Steve Ball Diary  







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Wednesday May 23 
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Friday May 25 
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Monday May 28 
Tuesday May 29 
Wednesday May 30 
Thursday May 31 
Friday June 01 
Saturday June 02 
Sunday June 03 

Monday May 21

A day of communication, ordering, and inventory. Putting things in place.  Spent a good portion of the early morning responding to a pile of important mail.  

Spent a larger portion of the morning on hold with Network Solutions who hold web domains hostage and torture webmasters with inefficient, inaccurate, and unintelligently circular auto-responders.  Finally, after two+ hours on the phone, a minor break-through, perhaps?  

Tomorrow, we shall see. 

* * *

In other wasted-time news, early this evening, just before SGC rehearsal, Logic crashed at the end of a three-hour session, and somehow I lost everything even though I had been saving the file every few minutes.  Happened apparently while I was on the phone.  Curses.  

I did manage to print out one copy of the score of Scaling the Whales that I had been working on for the previous three hours.  This is mostly useless.

This reminds me again (in a very painful way) of how great OS X looked on DL's new Titanium powerbook last week.  

* * *

Employment news bytes:

  • Gave an excellent 25-minute job reference for an ex-BTV employee this afternoon.  
  • TravisH had his first day of his new job today.
  • TobinB told me his new job begins a week from today.  

Hope lurks in the spaces between these words.

* * *

It was a beautiful day in Seattle. 

* * *

11:15pm, just home from Septet rehearsal at Bob and Jaxie's. Some primary pulse division work, followed by a review of and detail work on King for a Day, followed by an exactly-five-minute break, followed by metronome work on Cultivating the Beat, followed by metronome and orchestration work on Birds of Fire.

Lots of funny and moderately semi-funny commentary flowing freely this evening.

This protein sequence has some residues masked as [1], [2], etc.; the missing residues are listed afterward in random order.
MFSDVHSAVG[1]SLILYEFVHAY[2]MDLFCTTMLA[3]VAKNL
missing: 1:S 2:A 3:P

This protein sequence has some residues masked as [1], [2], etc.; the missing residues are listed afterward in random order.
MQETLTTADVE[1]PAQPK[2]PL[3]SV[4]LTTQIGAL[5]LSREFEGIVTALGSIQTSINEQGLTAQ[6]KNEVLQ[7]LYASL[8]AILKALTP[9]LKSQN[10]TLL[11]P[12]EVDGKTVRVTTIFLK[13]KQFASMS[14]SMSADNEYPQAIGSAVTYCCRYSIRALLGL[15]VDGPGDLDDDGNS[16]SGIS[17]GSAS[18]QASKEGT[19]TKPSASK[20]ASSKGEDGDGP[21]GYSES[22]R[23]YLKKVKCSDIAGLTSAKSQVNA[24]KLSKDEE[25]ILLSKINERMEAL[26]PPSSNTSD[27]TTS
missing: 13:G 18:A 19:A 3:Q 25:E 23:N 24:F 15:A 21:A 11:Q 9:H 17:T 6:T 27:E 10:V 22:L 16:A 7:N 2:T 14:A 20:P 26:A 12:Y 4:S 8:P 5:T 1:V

* * *

Awfully quiet at home tonight.

* * *

Tuesday May 22


de新pair (di-sp漷?) verb, intransitive
de新paired, de新pair搏ng, de新pairs

1. To lose all hope: despaired of reaching shore safely. 
2. To be overcome by a sense of futility or defeat. 


1. Complete loss of hope. 
2. One despaired of or causing despair: unmotivated students that are the despair of their teachers. 

Synonyms: despair, hopelessness, desperation, despondency, discouragement. These nouns denote loss of hope. Despair and hopelessness stress the utter absence of hope and often imply a sense of powerlessness or resignation: When the bank repossessed the house, their depression turned to despair. A spirit of hopelessness pervaded the refugee camp. Desperation is despair that drives a person to take risky, often reckless action: The mass of men lead lives of quiet desperation (Henry David Thoreau). Despondency emphasizes depression of spirit resulting from cessation of hope and a belief that continued efforts will fail: Her despondency arises from her inability to find employment. Discouragement denotes loss of confidence or courage in the face of obstacles but is the weakest of these terms: The farmer experienced moments of discouragement over the failure of his crops.

Excerpted from The American Heritage Dictionary of the English Language, Third Edition Copyright 1992 by Houghton Mifflin Company. 

* * *

This just in from my mailbox (sent by a woman, BTW):

* * *

What have I done?  Between the definition of despair and this image, the mailstorm should begin momentarily.

* * *

Lookie -- responses pouring in already...  this one is a doosie:

----- Original Message ----- 
From: TobinB 
To: SB
Sent: Tuesday, May 22, 2001 5:36 PM
Subject: diary

<< TobinB told me his new job begins a week from today >>

I lied. It begins two weeks from yesterday: June 4.


"girls are evil" - step 4 calls upon a commonly used false premise, which likely calls what follows into question. To whit: money is NOT the root of all evil - LOVE OF MONEY is the root of all evil (see St. Paul, some epistle or other). This could lead the theorem to postulate: 

1.) you can love EITHER your money OR your girl. 

2a.) applying the commutative principle: your girl may love you or your money, not both.

2b.) acknowledging the inherent uncertainty involved when applying rational operations on certain kinds of irrational numbers: your girl may love you only for your money, yet may or may not be evil as a result. 

3.) And finally: Love only girls with money.


and one more on this subject:

----- Original Message ----- 
From: CG 
To: SB
Sent: Tuesday, May 22, 2001 10:53 PM
Subject: biblical issues

Not to turn you diary into a biblical forum, but Tobin is right. Moreover, in the Moffatt translation of 1 Timotheus Chapter 6 Verse 10, the word is rendered "mischief". Hence: 

For love of money is the root of all mischief; it is by aspiring to be rich that certain individuals have gone astray from the faith and found themselves pierced with many a pang of remorse. Shun that, O man of God, aim at integrity, godliness, faith, love, steadfastness, modesty; fight in the good fight of faith, secure that life eternal to which you were called when you voiced the good confession in presence of many witnesses. 

According to CS Lewis, Moffatt went to the original texts and so his translations are not encumbered by quite so many layers of political revisions. On the other hand, they do seem to lack the poetry of King James.